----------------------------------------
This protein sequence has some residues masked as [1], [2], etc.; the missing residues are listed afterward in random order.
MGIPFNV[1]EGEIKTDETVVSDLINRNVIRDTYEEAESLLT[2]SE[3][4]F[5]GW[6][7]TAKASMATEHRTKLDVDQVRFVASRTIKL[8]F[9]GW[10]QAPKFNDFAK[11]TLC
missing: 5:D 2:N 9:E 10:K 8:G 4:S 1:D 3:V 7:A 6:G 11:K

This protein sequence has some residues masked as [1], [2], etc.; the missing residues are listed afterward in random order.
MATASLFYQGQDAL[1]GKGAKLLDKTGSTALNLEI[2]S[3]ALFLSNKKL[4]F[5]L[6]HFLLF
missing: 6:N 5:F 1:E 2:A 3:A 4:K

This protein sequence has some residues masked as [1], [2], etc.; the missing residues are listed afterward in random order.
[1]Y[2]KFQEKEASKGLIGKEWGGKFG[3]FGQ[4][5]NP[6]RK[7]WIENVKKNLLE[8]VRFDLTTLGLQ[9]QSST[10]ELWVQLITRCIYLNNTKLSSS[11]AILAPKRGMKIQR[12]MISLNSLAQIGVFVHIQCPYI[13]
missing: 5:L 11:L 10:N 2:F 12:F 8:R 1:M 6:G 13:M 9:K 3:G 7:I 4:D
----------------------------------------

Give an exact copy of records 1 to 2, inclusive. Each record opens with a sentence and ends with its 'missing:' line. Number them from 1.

This protein sequence has some residues masked as [1], [2], etc.; the missing residues are listed afterward in random order.
MGIPFNV[1]EGEIKTDETVVSDLINRNVIRDTYEEAESLLT[2]SE[3][4]F[5]GW[6][7]TAKASMATEHRTKLDVDQVRFVASRTIKL[8]F[9]GW[10]QAPKFNDFAK[11]TLC
missing: 5:D 2:N 9:E 10:K 8:G 4:S 1:D 3:V 7:A 6:G 11:K

This protein sequence has some residues masked as [1], [2], etc.; the missing residues are listed afterward in random order.
MATASLFYQGQDAL[1]GKGAKLLDKTGSTALNLEI[2]S[3]ALFLSNKKL[4]F[5]L[6]HFLLF
missing: 6:N 5:F 1:E 2:A 3:A 4:K